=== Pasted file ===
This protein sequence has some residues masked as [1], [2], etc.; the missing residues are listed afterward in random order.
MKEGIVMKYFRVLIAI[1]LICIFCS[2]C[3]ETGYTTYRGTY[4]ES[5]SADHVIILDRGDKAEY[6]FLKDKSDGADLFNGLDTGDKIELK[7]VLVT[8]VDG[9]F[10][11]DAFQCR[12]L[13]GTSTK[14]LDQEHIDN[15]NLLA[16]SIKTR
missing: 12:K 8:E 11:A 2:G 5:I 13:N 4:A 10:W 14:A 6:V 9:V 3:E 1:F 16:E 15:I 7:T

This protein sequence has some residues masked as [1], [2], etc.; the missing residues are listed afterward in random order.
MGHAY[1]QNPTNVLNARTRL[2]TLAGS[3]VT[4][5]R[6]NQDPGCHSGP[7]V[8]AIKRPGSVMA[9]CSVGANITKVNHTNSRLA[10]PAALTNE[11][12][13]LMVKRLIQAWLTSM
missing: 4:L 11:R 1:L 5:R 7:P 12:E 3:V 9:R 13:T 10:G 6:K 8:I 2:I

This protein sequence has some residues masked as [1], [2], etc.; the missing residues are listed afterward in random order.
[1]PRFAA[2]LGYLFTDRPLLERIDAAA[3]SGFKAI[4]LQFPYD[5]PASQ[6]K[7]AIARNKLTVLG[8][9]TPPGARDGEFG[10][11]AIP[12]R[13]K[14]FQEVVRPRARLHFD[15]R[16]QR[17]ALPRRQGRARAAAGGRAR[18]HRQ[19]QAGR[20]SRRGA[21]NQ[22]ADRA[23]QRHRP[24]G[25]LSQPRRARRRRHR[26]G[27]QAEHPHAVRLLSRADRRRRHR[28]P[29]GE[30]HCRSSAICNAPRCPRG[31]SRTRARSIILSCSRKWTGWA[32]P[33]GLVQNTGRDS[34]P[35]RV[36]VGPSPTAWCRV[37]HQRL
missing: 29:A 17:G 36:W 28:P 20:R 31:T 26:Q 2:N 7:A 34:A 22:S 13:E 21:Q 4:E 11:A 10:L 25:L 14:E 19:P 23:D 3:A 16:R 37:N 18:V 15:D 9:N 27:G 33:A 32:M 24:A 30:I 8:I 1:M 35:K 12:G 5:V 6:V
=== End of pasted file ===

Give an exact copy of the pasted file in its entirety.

This protein sequence has some residues masked as [1], [2], etc.; the missing residues are listed afterward in random order.
MKEGIVMKYFRVLIAI[1]LICIFCS[2]C[3]ETGYTTYRGTY[4]ES[5]SADHVIILDRGDKAEY[6]FLKDKSDGADLFNGLDTGDKIELK[7]VLVT[8]VDG[9]F[10][11]DAFQCR[12]L[13]GTSTK[14]LDQEHIDN[15]NLLA[16]SIKTR
missing: 12:K 8:E 11:A 2:G 5:I 13:N 4:A 10:W 14:A 6:V 9:V 3:E 1:F 16:E 15:I 7:T

This protein sequence has some residues masked as [1], [2], etc.; the missing residues are listed afterward in random order.
MGHAY[1]QNPTNVLNARTRL[2]TLAGS[3]VT[4][5]R[6]NQDPGCHSGP[7]V[8]AIKRPGSVMA[9]CSVGANITKVNHTNSRLA[10]PAALTNE[11][12][13]LMVKRLIQAWLTSM
missing: 4:L 11:R 1:L 5:R 7:P 12:E 3:V 9:R 13:T 10:G 6:K 8:I 2:I

This protein sequence has some residues masked as [1], [2], etc.; the missing residues are listed afterward in random order.
[1]PRFAA[2]LGYLFTDRPLLERIDAAA[3]SGFKAI[4]LQFPYD[5]PASQ[6]K[7]AIARNKLTVLG[8][9]TPPGARDGEFG[10][11]AIP[12]R[13]K[14]FQEVVRPRARLHFD[15]R[16]QR[17]ALPRRQGRARAAAGGRAR[18]HRQ[19]QAGR[20]SRRGA[21]NQ[22]ADRA[23]QRHRP[24]G[25]LSQPRRARRRRHR[26]G[27]QAEHPHAVRLLSRADRRRRHR[28]P[29]GE[30]HCRSSAICNAPRCPRG[31]SRTRARSIILSCSRKWTGWA[32]P[33]GLVQNTGRDS[34]P[35]RV[36]VGPSPTAWCRV[37]HQRL
missing: 29:A 17:G 36:W 28:P 20:R 31:T 26:Q 2:N 7:A 34:A 22:S 13:E 21:Q 4:E 11:A 10:L 25:L 14:E 19:P 23:D 3:A 16:R 37:N 18:V 15:D 9:N 27:G 33:A 32:M 24:A 30:I 8:I 1:M 35:K 12:G 5:V 6:V